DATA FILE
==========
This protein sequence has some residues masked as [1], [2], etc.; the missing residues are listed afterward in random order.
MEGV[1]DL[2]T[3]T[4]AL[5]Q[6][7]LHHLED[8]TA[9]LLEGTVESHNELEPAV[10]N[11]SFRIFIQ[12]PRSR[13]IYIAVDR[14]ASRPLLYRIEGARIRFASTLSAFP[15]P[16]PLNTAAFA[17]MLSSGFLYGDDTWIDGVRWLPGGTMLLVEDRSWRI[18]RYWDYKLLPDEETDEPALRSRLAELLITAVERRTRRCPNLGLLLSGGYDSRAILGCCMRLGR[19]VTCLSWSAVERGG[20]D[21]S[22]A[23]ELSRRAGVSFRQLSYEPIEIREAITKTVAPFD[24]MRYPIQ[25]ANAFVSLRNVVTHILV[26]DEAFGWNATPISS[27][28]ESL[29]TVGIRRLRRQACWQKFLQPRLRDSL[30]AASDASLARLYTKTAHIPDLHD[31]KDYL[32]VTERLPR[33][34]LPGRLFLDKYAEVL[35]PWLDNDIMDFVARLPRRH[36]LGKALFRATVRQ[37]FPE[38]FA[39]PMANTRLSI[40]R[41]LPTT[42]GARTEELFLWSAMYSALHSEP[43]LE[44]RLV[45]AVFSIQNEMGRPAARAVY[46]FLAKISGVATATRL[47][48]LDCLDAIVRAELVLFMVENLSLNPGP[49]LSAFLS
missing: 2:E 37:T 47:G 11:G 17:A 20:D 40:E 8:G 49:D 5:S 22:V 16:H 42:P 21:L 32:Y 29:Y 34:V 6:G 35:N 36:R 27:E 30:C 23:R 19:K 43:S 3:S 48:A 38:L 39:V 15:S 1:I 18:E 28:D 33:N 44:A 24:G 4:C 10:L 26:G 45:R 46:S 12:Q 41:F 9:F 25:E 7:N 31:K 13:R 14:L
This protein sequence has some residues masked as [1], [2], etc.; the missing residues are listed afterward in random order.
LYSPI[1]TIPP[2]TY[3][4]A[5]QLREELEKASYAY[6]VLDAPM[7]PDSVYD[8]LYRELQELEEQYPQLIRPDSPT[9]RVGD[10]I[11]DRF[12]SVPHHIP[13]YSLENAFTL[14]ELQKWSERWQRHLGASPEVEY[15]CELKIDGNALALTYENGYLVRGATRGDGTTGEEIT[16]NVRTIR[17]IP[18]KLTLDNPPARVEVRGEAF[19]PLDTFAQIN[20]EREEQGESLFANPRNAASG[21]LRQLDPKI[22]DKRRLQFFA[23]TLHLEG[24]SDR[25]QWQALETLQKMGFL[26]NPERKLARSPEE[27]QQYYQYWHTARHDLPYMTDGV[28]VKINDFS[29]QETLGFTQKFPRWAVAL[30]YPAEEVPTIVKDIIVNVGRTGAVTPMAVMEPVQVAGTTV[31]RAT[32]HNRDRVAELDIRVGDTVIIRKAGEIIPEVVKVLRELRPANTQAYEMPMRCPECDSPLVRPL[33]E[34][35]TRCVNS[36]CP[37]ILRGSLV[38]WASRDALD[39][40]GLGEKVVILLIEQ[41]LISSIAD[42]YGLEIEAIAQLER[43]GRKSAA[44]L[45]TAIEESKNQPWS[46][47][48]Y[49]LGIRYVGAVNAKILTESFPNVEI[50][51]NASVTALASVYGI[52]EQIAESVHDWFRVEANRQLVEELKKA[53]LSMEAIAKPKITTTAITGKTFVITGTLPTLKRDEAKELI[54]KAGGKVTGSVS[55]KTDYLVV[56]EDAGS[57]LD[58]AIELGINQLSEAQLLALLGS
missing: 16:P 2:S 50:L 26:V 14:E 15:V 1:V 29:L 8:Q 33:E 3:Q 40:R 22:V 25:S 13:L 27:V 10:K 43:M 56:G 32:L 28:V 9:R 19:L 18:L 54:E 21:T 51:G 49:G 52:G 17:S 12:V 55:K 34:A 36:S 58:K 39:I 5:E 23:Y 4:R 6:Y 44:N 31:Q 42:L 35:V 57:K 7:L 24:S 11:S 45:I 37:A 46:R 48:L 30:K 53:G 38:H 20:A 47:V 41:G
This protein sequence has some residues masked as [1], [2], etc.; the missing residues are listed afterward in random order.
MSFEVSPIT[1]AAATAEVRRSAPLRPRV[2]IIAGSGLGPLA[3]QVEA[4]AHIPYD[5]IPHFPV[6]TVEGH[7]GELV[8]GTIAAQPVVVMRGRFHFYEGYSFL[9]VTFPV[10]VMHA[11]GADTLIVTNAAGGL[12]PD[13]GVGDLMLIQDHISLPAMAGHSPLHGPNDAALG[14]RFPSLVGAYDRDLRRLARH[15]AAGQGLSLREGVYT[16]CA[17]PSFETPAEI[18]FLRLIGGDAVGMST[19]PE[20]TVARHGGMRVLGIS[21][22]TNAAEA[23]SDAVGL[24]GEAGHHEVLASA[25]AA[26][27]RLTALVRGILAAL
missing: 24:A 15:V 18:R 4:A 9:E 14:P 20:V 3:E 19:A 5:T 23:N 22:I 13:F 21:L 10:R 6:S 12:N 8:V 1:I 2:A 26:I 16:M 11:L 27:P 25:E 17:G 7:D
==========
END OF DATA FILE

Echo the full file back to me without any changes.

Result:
This protein sequence has some residues masked as [1], [2], etc.; the missing residues are listed afterward in random order.
MEGV[1]DL[2]T[3]T[4]AL[5]Q[6][7]LHHLED[8]TA[9]LLEGTVESHNELEPAV[10]N[11]SFRIFIQ[12]PRSR[13]IYIAVDR[14]ASRPLLYRIEGARIRFASTLSAFP[15]P[16]PLNTAAFA[17]MLSSGFLYGDDTWIDGVRWLPGGTMLLVEDRSWRI[18]RYWDYKLLPDEETDEPALRSRLAELLITAVERRTRRCPNLGLLLSGGYDSRAILGCCMRLGR[19]VTCLSWSAVERGG[20]D[21]S[22]A[23]ELSRRAGVSFRQLSYEPIEIREAITKTVAPFD[24]MRYPIQ[25]ANAFVSLRNVVTHILV[26]DEAFGWNATPISS[27][28]ESL[29]TVGIRRLRRQACWQKFLQPRLRDSL[30]AASDASLARLYTKTAHIPDLHD[31]KDYL[32]VTERLPR[33][34]LPGRLFLDKYAEVL[35]PWLDNDIMDFVARLPRRH[36]LGKALFRATVRQ[37]FPE[38]FA[39]PMANTRLSI[40]R[41]LPTT[42]GARTEELFLWSAMYSALHSEP[43]LE[44]RLV[45]AVFSIQNEMGRPAARAVY[46]FLAKISGVATATRL[47][48]LDCLDAIVRAELVLFMVENLSLNPGP[49]LSAFLS
missing: 2:E 37:T 47:G 11:G 17:A 20:D 40:E 8:G 49:D 5:S 22:V 16:H 42:P 21:L 32:Y 29:Y 34:V 6:G 35:N 36:R 27:E 30:C 23:R 19:K 43:S 3:S 48:A 38:L 39:V 15:S 1:I 18:E 28:D 33:N 44:A 24:G 4:C 10:L 26:G 45:R 46:S 12:Q 41:F 9:F 25:E 7:N 31:K 13:R 14:L
This protein sequence has some residues masked as [1], [2], etc.; the missing residues are listed afterward in random order.
LYSPI[1]TIPP[2]TY[3][4]A[5]QLREELEKASYAY[6]VLDAPM[7]PDSVYD[8]LYRELQELEEQYPQLIRPDSPT[9]RVGD[10]I[11]DRF[12]SVPHHIP[13]YSLENAFTL[14]ELQKWSERWQRHLGASPEVEY[15]CELKIDGNALALTYENGYLVRGATRGDGTTGEEIT[16]NVRTIR[17]IP[18]KLTLDNPPARVEVRGEAF[19]PLDTFAQIN[20]EREEQGESLFANPRNAASG[21]LRQLDPKI[22]DKRRLQFFA[23]TLHLEG[24]SDR[25]QWQALETLQKMGFL[26]NPERKLARSPEE[27]QQYYQYWHTARHDLPYMTDGV[28]VKINDFS[29]QETLGFTQKFPRWAVAL[30]YPAEEVPTIVKDIIVNVGRTGAVTPMAVMEPVQVAGTTV[31]RAT[32]HNRDRVAELDIRVGDTVIIRKAGEIIPEVVKVLRELRPANTQAYEMPMRCPECDSPLVRPL[33]E[34][35]TRCVNS[36]CP[37]ILRGSLV[38]WASRDALD[39][40]GLGEKVVILLIEQ[41]LISSIAD[42]YGLEIEAIAQLER[43]GRKSAA[44]L[45]TAIEESKNQPWS[46][47][48]Y[49]LGIRYVGAVNAKILTESFPNVEI[50][51]NASVTALASVYGI[52]EQIAESVHDWFRVEANRQLVEELKKA[53]LSMEAIAKPKITTTAITGKTFVITGTLPTLKRDEAKELI[54]KAGGKVTGSVS[55]KTDYLVV[56]EDAGS[57]LD[58]AIELGINQLSEAQLLALLGS
missing: 16:P 2:S 50:L 26:V 14:E 15:V 1:V 29:L 8:Q 33:E 3:Q 40:R 22:V 25:S 13:L 27:V 10:K 43:M 56:G 32:L 28:V 9:R 19:L 18:L 54:E 21:T 51:G 49:G 52:G 17:S 12:V 55:K 34:A 36:S 58:K 39:I 5:E 23:Y 4:R 6:Y 44:N 31:Q 42:L 35:V 57:K 7:L 24:S 11:S 45:I 37:A 46:R 48:L 30:K 53:G 38:H 20:A 47:V 41:G
This protein sequence has some residues masked as [1], [2], etc.; the missing residues are listed afterward in random order.
MSFEVSPIT[1]AAATAEVRRSAPLRPRV[2]IIAGSGLGPLA[3]QVEA[4]AHIPYD[5]IPHFPV[6]TVEGH[7]GELV[8]GTIAAQPVVVMRGRFHFYEGYSFL[9]VTFPV[10]VMHA[11]GADTLIVTNAAGGL[12]PD[13]GVGDLMLIQDHISLPAMAGHSPLHGPNDAALG[14]RFPSLVGAYDRDLRRLARH[15]AAGQGLSLREGVYT[16]CA[17]PSFETPAEI[18]FLRLIGGDAVGMST[19]PE[20]TVARHGGMRVLGIS[21][22]TNAAEA[23]SDAVGL[24]GEAGHHEVLASA[25]AA[26][27]RLTALVRGILAAL
missing: 24:A 15:V 18:R 4:A 9:E 14:P 20:V 3:E 19:A 5:T 23:N 22:I 13:F 21:L 10:R 6:S 12:N 8:V 1:I 2:A 26:I 16:M 11:L 27:P 25:E 17:G 7:D